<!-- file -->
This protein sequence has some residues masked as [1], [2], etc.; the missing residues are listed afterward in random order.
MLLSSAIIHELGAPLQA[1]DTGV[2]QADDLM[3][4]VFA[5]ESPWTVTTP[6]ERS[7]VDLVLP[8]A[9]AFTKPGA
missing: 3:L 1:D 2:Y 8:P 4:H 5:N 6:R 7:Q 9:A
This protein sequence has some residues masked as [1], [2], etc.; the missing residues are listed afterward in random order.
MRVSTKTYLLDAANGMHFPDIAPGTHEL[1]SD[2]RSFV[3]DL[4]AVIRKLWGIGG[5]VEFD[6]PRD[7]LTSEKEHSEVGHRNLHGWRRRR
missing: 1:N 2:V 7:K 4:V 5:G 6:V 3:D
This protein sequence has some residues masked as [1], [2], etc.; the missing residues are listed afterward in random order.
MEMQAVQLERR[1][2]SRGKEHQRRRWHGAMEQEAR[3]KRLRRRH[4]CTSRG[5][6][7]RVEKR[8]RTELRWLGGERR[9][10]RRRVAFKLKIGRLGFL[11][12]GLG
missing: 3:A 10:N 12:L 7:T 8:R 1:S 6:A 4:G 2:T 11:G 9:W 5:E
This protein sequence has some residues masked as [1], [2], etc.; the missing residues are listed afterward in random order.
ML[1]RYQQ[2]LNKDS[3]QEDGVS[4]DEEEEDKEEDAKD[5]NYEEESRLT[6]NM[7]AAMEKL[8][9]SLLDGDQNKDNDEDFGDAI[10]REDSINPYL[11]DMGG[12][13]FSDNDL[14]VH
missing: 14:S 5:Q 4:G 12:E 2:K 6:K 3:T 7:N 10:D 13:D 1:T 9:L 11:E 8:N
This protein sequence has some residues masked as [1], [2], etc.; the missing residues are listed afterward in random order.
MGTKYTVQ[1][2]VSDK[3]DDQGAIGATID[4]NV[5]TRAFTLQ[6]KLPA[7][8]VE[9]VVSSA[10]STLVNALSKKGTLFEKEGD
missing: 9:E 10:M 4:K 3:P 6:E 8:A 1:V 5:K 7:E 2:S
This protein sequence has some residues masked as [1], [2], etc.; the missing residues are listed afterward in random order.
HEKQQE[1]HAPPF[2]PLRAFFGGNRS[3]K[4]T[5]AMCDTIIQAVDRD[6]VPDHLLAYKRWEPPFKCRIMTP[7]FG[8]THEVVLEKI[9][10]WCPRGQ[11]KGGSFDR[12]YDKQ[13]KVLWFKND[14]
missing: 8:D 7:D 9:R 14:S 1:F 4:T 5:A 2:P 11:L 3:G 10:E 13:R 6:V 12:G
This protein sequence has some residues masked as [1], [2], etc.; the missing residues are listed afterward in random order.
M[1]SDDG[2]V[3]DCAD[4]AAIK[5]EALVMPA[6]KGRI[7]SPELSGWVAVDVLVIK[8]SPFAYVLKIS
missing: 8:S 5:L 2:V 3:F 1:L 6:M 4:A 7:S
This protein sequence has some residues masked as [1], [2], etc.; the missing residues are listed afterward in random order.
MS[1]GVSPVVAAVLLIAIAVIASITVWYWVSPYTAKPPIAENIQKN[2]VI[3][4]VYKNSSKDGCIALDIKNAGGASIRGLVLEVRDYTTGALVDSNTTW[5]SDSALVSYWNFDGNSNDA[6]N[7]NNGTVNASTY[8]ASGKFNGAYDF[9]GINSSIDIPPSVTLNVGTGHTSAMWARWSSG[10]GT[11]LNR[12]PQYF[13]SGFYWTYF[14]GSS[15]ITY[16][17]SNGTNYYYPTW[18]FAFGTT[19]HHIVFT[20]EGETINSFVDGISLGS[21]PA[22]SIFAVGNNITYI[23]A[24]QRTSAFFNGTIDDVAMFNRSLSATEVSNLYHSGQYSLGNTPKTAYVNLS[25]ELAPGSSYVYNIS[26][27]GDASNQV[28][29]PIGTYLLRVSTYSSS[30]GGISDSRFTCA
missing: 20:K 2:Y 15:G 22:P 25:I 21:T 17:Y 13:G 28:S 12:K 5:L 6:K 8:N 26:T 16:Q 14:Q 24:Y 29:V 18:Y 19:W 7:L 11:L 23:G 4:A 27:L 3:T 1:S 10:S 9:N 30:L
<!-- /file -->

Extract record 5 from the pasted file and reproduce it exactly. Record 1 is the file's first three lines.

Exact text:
This protein sequence has some residues masked as [1], [2], etc.; the missing residues are listed afterward in random order.
MGTKYTVQ[1][2]VSDK[3]DDQGAIGATID[4]NV[5]TRAFTLQ[6]KLPA[7][8]VE[9]VVSSA[10]STLVNALSKKGTLFEKEGD
missing: 9:E 10:M 4:K 3:P 6:E 8:A 1:V 5:K 7:E 2:S